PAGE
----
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Tuesday, August 28, 2007

Doomsday scenarios: put off investing?

OK, I'm not much of an investor, but time is money and I know how to waste the former by following increasingly paranoid internet links. Who doesn't enjoy a good conspiracy theory?

First, the background. Somebody is betting big bucks that the European stock market is about to tank. This news is from Smart Money, August 16 and apparently references a financial news piece owned by Dow Jones:
An anonymous investor has placed a bet on an index of Europe's top 50 stocks falling by a third by the end of September, as world equity markets plunged for a third day and volatility hit a three-year high.

The mystery investor has bought put option contracts on the DJ Eurostoxx 50 index that will result in a profit if it plunges to 2,800 or below by the end of September. Based on the 2,800 strike price, the position covers a notional EUR6.9 billion, and potentially even more using a market price of about 4,100 when the trades were done on Tuesday and Wednesday.
That's 245,000 put options for those keeping score.

And EUR6.9 is currently worth about 9.4 billion U.S. dollars.

To me, that seems like quite a lot to risk on the idea that the market is going to collapse by one-third in September.

August 27, CNBC reported a similar phenomenon in the U.S, though the amounts at stake are much smaller -- and the expected collapse is not as great:
So far, over $500 million in so-called put options have been purchased betting that the benchmark Standard and Poor's 500 index will tumble anywhere from 5% to 11% in September. Some investors are even buying put options calling for 52% decline.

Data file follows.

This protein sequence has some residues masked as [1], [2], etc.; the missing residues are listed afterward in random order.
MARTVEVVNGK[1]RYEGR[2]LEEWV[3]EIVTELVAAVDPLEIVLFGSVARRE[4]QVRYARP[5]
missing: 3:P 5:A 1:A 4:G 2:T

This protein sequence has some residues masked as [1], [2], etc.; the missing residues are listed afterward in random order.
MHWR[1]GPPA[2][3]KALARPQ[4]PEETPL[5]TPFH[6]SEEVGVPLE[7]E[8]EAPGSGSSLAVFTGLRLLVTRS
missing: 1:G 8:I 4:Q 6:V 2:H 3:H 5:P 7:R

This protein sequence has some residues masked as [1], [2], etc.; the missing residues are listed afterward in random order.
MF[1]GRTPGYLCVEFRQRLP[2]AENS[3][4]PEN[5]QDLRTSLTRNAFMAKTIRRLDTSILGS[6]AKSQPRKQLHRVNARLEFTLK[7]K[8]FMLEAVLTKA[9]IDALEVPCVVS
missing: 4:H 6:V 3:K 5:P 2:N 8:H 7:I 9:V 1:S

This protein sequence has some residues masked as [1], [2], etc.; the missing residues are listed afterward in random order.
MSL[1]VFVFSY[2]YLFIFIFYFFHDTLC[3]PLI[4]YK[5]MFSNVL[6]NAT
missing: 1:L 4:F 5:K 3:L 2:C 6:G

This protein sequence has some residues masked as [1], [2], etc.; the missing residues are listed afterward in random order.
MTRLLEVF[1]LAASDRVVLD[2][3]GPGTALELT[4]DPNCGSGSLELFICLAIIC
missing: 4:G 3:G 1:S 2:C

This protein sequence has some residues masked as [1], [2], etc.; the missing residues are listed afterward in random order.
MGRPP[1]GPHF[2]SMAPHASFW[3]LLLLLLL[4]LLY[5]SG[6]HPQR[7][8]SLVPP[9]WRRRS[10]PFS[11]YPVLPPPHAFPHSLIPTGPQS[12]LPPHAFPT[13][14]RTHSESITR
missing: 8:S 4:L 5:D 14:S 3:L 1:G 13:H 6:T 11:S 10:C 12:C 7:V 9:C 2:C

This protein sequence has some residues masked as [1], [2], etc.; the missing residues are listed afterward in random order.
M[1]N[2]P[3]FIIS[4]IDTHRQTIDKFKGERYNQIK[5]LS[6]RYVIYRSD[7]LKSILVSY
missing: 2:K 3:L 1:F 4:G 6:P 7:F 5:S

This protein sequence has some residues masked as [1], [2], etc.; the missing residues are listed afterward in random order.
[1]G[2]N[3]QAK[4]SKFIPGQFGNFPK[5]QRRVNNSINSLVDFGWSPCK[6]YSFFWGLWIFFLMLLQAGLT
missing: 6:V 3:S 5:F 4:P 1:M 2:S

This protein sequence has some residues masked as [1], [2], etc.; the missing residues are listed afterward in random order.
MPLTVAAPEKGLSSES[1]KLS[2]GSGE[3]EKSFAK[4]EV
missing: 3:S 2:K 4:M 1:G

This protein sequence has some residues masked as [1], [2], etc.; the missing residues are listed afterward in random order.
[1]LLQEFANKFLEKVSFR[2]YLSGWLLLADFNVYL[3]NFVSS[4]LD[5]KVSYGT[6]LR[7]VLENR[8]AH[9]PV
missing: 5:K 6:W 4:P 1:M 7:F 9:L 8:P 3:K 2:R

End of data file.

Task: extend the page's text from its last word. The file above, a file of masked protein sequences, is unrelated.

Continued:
The story says that this volume is on the high side:
Of course, there are always investors betting on big declines -- they're called bears. What's unusual is the amount of money being put up on such a doomsday scenario.

"The activity in those puts has been a lot more aggressive then we have seen in the past," said Bill Lefkowitz, options strategist at brokerage firm Finance Investments.
I've seen speculation about the same sort of large put option trading in Japanese markets too, but have been unable to confirm them with a more credible source.

In any event, what is causing this kind of pessimistic U.S. and European market speculation? Well, it could simply be a large hedge fund (and some copycats) trying to protect profits against a huge market "correction." These could simply be savvy investors who think the market is highly overvalued.

Or, if you believe what you read on the internets, it could be a forecast of "another 9/11 within 4 weeks."

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